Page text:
4. Corinn Columpar, “The Dancing Body: Sally Potter as Feminist Auteure” in Jacqueline Levitin, Judith Plessis, and Valerie Raoul (eds), Women Filmmakers: Refocusing, University of British Columbia Press, Vancouver, 2002, pp. 108–116: 111.
  5. Adrienne Rich, “When We Dead Awaken: Writing as Re-Vision” in Sandra M. Gilbert and Susan Gubar (eds), The Norton Anthology of Literature by Women, 2nd ed., W.W. Norton, New York, 1996. 1982.
  6. David Ehrenstein, “Out of the Wilderness: An Interview with Sally Potter”, Film Quarterly, vol. 47 no. 1, 1993, pp. 2–7: 3-4.
  7. Janet Maslin, “Julie Christie in ‘Gold Diggers’”, New York Times, 12 February 1988, p. C22.
  8. Vincent Canby, “Witty, Pretty, Bold, A Real She-Man”, New York Times, 19 March 1993, p. C1.
  9. Pat Dowell, “Demystifying Traditional Notions of Gender: An Interview with Sally Potter”, Cineaste, vol. 20 no. 1, 1993, pp. 16–17: 16.
  10. Amy Taubin, “About Time”, Village Voice, 22 June 1993, p. 62.
  11. Caryn James, “’Orlando,’ Like Its Hero(ine), Is One for the Ages”, New York Times, 6 June 1993, p. A17.
  12. Taubin, p. 62.
  13. Fischer, her emphasis, p. 46.
  14. Rose Capp, “Crocodile Tears: Sally Potter’s The Man Who Cried, Senses of Cinema, accessed 7 February 2006.
  15. Deborah Young, “The Man Who Cried”, 18–24 September 2000, p. 37.
  16. Scott Foundas, “Yes”, Variety, 20–26 September 2004, p. 61.
  17. J. Hoberman, “Kitsch as Kitsch Can”, Village Voice, 29 May 2001, p. 119.
  18. Young, p. 37.
  19. Young, p. 37.
  20. Andrew Sarris, “A World War Interrupts a Young Girl’s Fairy Tale”, New York Observer, 4 June 2001, p. 19.
  21. Lucia, p. 30.
  22. Mira Stout, “Raising ‘Orlando,’” Vogue, vol. 183 no. 7, July 1993, p. 138.
  23. Ehrenstein, p. 7.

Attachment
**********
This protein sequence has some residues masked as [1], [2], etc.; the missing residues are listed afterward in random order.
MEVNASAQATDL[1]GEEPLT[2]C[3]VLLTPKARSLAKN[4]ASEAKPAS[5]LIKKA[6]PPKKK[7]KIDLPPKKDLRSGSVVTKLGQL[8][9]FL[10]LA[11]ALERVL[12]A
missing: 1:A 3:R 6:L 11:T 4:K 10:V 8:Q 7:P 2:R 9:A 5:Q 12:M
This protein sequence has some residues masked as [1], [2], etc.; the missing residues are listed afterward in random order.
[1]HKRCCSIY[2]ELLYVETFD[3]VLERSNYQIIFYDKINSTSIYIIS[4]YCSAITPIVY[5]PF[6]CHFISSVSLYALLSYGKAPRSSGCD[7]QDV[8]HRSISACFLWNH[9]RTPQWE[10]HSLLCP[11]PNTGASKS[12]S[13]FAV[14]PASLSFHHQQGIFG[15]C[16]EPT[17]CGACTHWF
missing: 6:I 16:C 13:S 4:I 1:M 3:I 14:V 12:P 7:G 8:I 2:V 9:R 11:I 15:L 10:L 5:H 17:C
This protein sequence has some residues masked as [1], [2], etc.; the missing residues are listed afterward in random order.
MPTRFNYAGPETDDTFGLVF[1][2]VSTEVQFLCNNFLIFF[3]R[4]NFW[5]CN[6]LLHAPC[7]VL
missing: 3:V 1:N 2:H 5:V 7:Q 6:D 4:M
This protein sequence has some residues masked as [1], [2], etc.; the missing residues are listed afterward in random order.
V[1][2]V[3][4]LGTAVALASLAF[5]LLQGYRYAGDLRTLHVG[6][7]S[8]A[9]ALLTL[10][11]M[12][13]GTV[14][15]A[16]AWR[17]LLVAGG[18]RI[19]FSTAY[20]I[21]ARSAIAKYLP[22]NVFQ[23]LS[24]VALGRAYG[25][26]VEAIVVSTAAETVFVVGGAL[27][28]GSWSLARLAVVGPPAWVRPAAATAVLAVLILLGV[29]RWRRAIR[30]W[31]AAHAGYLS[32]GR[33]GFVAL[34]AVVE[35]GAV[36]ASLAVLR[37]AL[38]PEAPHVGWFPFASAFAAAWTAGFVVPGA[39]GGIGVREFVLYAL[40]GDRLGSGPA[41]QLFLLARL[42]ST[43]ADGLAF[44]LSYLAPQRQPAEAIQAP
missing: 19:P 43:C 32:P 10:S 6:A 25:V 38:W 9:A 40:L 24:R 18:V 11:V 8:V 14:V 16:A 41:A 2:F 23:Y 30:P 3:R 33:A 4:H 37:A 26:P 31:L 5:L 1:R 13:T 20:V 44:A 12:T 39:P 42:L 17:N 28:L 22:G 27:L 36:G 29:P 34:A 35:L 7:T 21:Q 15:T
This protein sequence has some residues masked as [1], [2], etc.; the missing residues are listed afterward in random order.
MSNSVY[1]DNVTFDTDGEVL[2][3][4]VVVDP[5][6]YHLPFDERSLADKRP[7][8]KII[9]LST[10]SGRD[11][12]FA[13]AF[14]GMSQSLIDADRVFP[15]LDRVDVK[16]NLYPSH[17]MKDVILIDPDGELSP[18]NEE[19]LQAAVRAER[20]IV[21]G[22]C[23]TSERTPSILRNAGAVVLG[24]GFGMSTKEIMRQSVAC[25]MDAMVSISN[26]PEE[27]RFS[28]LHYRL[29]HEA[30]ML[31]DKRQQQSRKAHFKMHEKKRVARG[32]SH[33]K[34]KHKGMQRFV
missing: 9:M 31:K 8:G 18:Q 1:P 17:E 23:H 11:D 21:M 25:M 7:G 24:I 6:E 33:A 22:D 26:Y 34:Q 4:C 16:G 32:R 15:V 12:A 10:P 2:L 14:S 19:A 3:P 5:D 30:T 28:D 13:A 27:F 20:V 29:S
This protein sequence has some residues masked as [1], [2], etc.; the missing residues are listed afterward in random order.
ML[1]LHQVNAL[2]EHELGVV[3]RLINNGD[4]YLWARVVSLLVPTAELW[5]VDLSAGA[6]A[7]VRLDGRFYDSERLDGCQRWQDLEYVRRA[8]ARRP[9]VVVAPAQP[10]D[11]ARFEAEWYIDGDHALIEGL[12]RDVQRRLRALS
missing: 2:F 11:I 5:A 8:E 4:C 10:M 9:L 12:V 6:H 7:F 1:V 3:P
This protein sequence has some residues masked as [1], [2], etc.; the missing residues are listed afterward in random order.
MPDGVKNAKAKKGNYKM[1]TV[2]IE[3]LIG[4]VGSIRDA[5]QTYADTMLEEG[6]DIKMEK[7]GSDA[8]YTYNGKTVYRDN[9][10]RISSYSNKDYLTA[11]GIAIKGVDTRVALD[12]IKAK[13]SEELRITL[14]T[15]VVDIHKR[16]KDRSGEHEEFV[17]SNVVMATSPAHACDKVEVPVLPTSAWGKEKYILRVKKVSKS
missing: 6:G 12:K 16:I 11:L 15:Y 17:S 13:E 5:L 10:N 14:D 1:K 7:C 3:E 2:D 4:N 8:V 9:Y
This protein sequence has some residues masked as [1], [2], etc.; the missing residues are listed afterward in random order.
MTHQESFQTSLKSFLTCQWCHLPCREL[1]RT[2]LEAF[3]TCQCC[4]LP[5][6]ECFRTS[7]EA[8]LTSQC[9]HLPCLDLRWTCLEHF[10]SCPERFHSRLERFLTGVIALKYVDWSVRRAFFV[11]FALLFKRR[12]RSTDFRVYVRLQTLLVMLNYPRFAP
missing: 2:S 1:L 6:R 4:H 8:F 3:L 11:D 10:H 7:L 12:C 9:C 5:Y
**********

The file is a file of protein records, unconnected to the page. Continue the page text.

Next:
24. Stout, p. 138.
  25. Desson Thomson, “For Rhyme and Reason, Just Say ‘Yes’”, Washington Post, 29 July 2005, accessed 24 May 2006.
  26. Lucia, p. 24.
  27. A.O. Scott, “Adulterous Romance in a Fractious World”, New York Times, 24 June 2005, accessed 23 May 2006.
  28. Foundas, p. 61.
  29. Allison Benedikt, “Movie Review: ‘Yes’”, Chicago Tribune, accessed 24 May 2006.
  30. Kenneth Turan, “Lush ‘Orlando’ Makes Its Point Once Too Often”, Los Angeles Times, 25 June 1993, p. F8.
  31. Anthony Lane, “Bewildered” review of Yes, The New Yorker, 27 June 2005, p. 105.
  32. Elena del Rio, “Rethinking Feminist Film Theory: Counter-Narcissistic Performance in Sally Potter’s Thriller”, Quarterly Review of Film and Video, vol. 21 no. 1, 2004, pp. 11–24: 32.
  33. Catherine Fowler, “Cinefeminism in Its Middle Ages, or ‘Please, Please, Please Give Me Back My Pleasure’: The 1990s Work of Sally Potter, Chantal Akerman, and Yvonne Rainer”, Women Filmmakers: Refocusing, University of British Columbia Press, Vancouver, 2002, pp. 51–61: 59.
  34. Columpar, p. 113.
  35. Columpar, 115.
  36. Sally Potter, Yes: Screenplay and Notes, Intro. John Berger and Pankaj Mishra, Newmarket Press, New York, 2005: 66-67.
  37. Lucia, p. 25.
  38. Potter, p. 30.
  39. Potter, p. 30.
  40. In a brochure for the film program “The Vision That Changed Cinema: Michelangelo Antonioni,” the Brooklyn Academy of Music’s Rose Cinema recently described Antonioni’s cinema as follows: “Never content to work on a small canvas, Antonioni explored weighty issues and set his characters amidst stark and unfeeling landscapes, yet central to all his work is a need to see, to understand, and to interpret the world around him” (Program Calendar, June 2006).